Andrew Martin“It’s not a race; it’s a destination,” Andrew Martin, Medical Case Manager at ASA, explains. This is just Andrew’s second year participating in the Hill Country Ride (HCR), but fundraising through biking comes naturally to him. “I raised $3,000 last year and rode 26 miles, so now I’m hooked!”  

First founded in 1999, the Hill Country Ride celebrates its 15th anniversary this year. The annual cycling event not only raises funds for local AIDS service organizations but provides fellowship and camaraderie to cyclists of all ages and levels. Andrew did his first Ride for AIDS in 1995 when he lived in Portland, Maine. “My partner Gil was just diagnosed [with HIV], so I started to get involved with the community.”

Andrew 2When Andrew decided to join the Ride last year, he set out on his first practice run with a “clunky hybrid bicycle that I’ve had for over a decade.” He quickly realized he would not be able to travel 26 miles, so he treated himself to a new road bike. “As an only child who wasn’t involved in team sports, biking was my outlet as an adolescent. You can cover so much more ground than running; you can go in so many different directions and see the world and scenery. You can be in control, go in any direction that you want.”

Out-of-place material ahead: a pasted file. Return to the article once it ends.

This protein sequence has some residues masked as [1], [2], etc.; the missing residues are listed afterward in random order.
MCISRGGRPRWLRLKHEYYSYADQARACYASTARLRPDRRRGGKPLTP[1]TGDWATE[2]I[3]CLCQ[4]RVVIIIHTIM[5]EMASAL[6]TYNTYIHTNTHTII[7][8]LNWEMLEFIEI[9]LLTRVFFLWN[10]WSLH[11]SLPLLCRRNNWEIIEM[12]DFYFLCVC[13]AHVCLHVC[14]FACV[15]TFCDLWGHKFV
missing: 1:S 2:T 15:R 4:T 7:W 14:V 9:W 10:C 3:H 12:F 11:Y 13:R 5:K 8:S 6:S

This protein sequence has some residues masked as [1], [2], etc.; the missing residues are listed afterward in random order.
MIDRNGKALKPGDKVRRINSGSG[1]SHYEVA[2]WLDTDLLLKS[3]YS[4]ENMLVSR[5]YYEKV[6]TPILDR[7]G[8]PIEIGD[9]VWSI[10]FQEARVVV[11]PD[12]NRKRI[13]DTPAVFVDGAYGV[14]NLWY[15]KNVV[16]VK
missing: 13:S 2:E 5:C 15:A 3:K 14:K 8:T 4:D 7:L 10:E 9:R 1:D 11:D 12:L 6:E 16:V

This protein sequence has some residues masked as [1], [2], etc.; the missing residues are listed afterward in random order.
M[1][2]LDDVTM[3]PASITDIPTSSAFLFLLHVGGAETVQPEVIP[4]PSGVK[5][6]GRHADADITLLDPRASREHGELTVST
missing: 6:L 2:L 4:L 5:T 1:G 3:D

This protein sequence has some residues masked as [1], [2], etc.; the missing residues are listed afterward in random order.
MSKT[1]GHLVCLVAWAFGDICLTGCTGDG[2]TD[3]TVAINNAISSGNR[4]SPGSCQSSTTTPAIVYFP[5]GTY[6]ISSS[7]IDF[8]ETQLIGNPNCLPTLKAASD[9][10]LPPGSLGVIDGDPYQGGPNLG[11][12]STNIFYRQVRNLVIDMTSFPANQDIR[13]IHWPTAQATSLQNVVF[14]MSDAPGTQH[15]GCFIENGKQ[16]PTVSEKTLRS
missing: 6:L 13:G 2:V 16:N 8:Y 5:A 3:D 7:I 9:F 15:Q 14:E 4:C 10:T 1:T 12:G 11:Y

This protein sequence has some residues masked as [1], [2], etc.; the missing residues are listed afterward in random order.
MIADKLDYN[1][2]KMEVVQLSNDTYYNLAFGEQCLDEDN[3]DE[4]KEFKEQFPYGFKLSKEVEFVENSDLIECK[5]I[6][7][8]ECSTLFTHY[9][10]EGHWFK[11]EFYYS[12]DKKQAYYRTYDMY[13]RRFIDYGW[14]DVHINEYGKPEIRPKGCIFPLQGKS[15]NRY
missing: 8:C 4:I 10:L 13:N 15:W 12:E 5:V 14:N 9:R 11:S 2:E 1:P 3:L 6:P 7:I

Throughout the spring, the Hill Country Ride offers weekend training joyrides, each one with a ride leader who knows the route and can help people when they break down or offer support. This year, Andrew volunteered to be a ride leader. At the beginning of each joyride, one of the ten beneficiary agencies is invited to explain how they serve the community. 

“It’s a great opportunity to be with other people who are going to be at the Ride. It’s good for team-building and being social, and the events are fun and well-supported. So this season, regardless of the weather, I’ve been going to each one.”

Andrew has already raised over $5,000, and has been the number one fundraiser on the HCR site for several weeks now. “This year, I decided to challenge myself, because I was turning 60. So my goal is to do 60 miles. It’s tricky because the route only has two close options, 53 or 70, so I’m still trying to decide how to do it.” Andrew has already leveraged his birthday (which was earlier this month) to encourage people through facebook to donate $60. “I got a lot of donations, and I also got several $120 donations from people who wanted to recognize my 60 years plus the 60 miles.”

Andrew 1To get in shape to tackle 60 miles, Andrew has been training at Veloway, a three-mile loop by the Ladybird Wildflower Center. “I enjoy pushing myself, and the HCR challenges me physically compared to the AIDS Walk. I also find biking very relaxing; it clears my mind.”

As an HIV specialist, Andrew is very interested in how HIV affects people as they age. He will be speaking at the HIV/AIDS and Aging Symposium on May 2 later this year. Having watched his partner live with HIV for so long and ultimately pass away, he says, “I’ve been aging with AIDS too, even though I’m HIV negative.”

“I ride to honor my partner Gil, who died in 1996, to create awareness, and for everyone whose lives have been affected by HIV and AIDS.”

Support Andrew and the ASA Wheeler Dealers at the Hill Country Ride on April 26!
Join our team or donate here.